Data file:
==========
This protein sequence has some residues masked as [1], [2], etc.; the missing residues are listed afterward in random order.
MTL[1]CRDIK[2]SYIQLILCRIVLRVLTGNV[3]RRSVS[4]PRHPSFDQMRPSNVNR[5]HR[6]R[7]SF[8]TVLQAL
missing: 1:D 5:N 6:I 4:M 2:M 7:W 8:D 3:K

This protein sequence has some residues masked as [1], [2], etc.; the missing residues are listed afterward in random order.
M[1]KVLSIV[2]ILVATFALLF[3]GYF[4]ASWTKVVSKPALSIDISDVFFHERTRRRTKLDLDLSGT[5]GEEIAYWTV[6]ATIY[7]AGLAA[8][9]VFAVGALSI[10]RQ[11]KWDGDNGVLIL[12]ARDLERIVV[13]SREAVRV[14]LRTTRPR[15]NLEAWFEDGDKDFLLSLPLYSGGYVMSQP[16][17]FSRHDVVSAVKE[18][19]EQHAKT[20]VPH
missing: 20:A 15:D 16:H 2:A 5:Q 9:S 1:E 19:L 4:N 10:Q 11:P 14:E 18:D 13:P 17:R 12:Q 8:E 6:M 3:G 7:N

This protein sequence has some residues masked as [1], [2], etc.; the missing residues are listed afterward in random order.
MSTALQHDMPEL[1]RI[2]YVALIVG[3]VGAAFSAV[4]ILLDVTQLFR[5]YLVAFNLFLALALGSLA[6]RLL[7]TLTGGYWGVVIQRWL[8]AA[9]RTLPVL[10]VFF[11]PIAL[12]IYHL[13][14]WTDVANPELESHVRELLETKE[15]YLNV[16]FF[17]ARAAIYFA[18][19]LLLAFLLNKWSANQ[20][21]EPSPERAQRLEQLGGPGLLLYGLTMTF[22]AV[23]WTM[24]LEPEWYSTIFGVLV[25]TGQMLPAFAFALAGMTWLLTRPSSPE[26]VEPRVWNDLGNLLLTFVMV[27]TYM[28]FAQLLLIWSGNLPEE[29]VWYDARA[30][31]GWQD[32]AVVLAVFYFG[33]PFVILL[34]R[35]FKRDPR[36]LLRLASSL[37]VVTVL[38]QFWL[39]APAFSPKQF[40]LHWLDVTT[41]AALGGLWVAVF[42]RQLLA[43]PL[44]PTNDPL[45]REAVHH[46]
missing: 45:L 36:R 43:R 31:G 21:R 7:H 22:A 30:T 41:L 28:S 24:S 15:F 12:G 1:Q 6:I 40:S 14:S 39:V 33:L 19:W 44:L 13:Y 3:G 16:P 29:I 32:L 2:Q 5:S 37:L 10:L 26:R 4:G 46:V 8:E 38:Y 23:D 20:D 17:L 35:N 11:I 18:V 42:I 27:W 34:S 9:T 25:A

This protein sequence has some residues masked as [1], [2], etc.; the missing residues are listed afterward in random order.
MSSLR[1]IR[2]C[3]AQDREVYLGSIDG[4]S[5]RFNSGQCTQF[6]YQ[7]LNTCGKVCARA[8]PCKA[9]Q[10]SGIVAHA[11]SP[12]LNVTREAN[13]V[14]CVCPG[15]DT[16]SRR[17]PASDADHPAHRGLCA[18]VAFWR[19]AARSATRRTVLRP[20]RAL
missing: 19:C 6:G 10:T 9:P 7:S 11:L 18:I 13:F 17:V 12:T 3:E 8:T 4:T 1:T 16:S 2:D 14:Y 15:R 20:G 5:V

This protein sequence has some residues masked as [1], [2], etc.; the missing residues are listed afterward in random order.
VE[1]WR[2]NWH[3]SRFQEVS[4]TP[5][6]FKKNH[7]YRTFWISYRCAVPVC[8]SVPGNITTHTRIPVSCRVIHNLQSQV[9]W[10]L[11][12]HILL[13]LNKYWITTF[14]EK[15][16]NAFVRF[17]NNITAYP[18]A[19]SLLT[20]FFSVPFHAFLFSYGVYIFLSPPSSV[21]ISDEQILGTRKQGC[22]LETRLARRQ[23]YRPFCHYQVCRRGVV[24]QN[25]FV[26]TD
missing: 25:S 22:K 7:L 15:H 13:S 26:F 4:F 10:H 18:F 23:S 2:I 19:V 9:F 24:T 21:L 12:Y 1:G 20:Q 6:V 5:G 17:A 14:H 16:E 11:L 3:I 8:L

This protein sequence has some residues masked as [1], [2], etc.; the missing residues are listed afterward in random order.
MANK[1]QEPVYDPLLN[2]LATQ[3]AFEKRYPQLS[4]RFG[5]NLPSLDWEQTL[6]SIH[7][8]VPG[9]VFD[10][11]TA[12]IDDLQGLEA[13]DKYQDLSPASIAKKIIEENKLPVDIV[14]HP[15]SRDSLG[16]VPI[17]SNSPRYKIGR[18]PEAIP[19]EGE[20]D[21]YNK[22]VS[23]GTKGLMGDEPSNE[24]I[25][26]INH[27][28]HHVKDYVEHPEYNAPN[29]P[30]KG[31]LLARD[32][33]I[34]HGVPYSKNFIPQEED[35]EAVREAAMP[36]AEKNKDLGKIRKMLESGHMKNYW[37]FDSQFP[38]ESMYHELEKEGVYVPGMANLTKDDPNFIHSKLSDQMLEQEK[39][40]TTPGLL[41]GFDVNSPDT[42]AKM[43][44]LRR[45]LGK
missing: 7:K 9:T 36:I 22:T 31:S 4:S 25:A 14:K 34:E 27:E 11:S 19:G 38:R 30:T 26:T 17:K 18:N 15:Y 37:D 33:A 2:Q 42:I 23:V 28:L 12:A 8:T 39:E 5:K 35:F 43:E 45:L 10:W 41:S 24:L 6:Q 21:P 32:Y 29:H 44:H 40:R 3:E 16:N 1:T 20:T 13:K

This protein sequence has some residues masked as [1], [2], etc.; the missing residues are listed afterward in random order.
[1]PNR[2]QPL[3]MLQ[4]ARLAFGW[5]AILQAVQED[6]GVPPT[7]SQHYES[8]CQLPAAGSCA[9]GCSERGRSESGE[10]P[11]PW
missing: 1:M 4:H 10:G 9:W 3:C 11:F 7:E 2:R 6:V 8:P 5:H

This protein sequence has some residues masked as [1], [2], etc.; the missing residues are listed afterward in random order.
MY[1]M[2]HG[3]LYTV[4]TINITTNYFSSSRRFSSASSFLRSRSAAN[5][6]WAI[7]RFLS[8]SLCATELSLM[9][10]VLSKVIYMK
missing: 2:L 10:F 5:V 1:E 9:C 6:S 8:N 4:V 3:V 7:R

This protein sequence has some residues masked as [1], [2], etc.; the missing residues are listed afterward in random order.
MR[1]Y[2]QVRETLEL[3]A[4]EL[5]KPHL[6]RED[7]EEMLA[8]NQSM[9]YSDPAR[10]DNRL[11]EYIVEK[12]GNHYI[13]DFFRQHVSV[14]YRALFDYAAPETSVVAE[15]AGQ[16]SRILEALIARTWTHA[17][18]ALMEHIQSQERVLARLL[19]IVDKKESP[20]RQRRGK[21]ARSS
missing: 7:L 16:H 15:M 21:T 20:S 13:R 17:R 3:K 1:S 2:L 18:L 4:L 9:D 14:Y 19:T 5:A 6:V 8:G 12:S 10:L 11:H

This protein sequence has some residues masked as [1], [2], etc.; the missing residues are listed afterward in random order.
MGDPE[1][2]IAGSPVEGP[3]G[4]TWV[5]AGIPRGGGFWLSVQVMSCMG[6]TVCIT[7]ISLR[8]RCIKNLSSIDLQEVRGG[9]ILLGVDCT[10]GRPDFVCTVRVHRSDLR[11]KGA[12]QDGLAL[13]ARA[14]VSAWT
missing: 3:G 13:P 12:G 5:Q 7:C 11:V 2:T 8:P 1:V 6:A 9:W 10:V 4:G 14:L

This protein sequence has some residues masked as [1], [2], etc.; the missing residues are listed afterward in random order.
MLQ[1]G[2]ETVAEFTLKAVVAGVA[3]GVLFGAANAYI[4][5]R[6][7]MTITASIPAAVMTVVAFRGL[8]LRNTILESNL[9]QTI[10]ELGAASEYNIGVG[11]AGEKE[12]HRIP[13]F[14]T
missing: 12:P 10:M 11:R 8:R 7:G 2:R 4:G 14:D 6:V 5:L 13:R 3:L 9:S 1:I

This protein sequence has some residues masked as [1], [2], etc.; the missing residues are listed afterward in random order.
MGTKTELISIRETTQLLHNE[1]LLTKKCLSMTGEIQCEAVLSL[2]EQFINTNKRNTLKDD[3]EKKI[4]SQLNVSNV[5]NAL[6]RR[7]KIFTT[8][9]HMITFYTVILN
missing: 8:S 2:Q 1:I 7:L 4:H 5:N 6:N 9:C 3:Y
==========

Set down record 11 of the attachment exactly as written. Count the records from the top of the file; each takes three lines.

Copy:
This protein sequence has some residues masked as [1], [2], etc.; the missing residues are listed afterward in random order.
MLQ[1]G[2]ETVAEFTLKAVVAGVA[3]GVLFGAANAYI[4][5]R[6][7]MTITASIPAAVMTVVAFRGL[8]LRNTILESNL[9]QTI[10]ELGAASEYNIGVG[11]AGEKE[12]HRIP[13]F[14]T
missing: 12:P 10:M 11:R 8:R 7:G 2:R 4:G 14:D 6:V 5:L 13:R 3:L 9:S 1:I